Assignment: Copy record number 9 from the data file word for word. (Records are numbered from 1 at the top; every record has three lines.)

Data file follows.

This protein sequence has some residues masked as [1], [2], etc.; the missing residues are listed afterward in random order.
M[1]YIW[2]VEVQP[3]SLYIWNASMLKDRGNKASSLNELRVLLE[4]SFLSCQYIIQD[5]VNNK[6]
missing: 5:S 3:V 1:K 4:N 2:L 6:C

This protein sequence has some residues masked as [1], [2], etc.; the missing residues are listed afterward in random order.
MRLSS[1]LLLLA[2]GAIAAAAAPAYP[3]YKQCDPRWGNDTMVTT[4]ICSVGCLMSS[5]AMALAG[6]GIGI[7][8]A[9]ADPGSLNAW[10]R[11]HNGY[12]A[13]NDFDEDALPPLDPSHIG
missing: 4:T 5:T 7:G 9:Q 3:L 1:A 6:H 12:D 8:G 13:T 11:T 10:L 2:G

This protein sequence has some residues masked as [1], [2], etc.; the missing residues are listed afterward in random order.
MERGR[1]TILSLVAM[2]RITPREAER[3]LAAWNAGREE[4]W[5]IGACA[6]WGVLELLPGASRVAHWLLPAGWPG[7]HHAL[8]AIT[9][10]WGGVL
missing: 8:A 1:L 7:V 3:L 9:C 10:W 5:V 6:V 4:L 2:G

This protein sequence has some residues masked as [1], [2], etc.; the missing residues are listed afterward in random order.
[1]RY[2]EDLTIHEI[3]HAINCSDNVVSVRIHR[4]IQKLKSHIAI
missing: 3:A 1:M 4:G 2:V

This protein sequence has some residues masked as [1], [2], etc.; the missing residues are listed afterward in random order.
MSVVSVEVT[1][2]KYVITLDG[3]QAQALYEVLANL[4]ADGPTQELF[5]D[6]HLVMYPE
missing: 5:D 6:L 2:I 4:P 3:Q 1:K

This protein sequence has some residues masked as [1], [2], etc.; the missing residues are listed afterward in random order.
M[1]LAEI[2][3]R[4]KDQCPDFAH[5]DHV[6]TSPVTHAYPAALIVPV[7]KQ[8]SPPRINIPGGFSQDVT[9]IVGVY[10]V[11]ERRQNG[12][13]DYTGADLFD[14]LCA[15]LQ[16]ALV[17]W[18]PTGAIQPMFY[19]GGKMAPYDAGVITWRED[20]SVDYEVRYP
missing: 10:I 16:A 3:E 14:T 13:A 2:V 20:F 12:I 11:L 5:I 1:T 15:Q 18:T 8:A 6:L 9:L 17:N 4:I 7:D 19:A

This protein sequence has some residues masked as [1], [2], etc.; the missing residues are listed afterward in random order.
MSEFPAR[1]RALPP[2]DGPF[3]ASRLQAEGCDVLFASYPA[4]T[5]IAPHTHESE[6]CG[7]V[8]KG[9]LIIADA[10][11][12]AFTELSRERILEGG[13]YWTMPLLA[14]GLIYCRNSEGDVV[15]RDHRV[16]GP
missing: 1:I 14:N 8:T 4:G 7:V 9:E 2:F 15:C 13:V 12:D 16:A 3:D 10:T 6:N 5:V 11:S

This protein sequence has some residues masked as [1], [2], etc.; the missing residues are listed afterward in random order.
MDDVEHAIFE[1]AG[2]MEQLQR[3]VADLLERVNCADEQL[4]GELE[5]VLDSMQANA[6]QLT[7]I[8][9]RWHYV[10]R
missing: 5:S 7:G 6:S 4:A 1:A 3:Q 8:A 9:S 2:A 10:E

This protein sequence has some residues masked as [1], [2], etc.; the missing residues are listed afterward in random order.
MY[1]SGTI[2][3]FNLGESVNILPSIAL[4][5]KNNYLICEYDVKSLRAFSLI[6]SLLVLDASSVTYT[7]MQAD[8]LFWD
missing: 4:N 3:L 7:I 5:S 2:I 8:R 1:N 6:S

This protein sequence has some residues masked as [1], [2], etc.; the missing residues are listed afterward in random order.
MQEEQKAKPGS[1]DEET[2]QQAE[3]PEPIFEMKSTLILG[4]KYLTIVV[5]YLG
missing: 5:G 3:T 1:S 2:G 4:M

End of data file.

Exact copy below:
This protein sequence has some residues masked as [1], [2], etc.; the missing residues are listed afterward in random order.
MY[1]SGTI[2][3]FNLGESVNILPSIAL[4][5]KNNYLICEYDVKSLRAFSLI[6]SLLVLDASSVTYT[7]MQAD[8]LFWD
missing: 4:N 3:L 7:I 5:S 2:I 8:R 1:N 6:S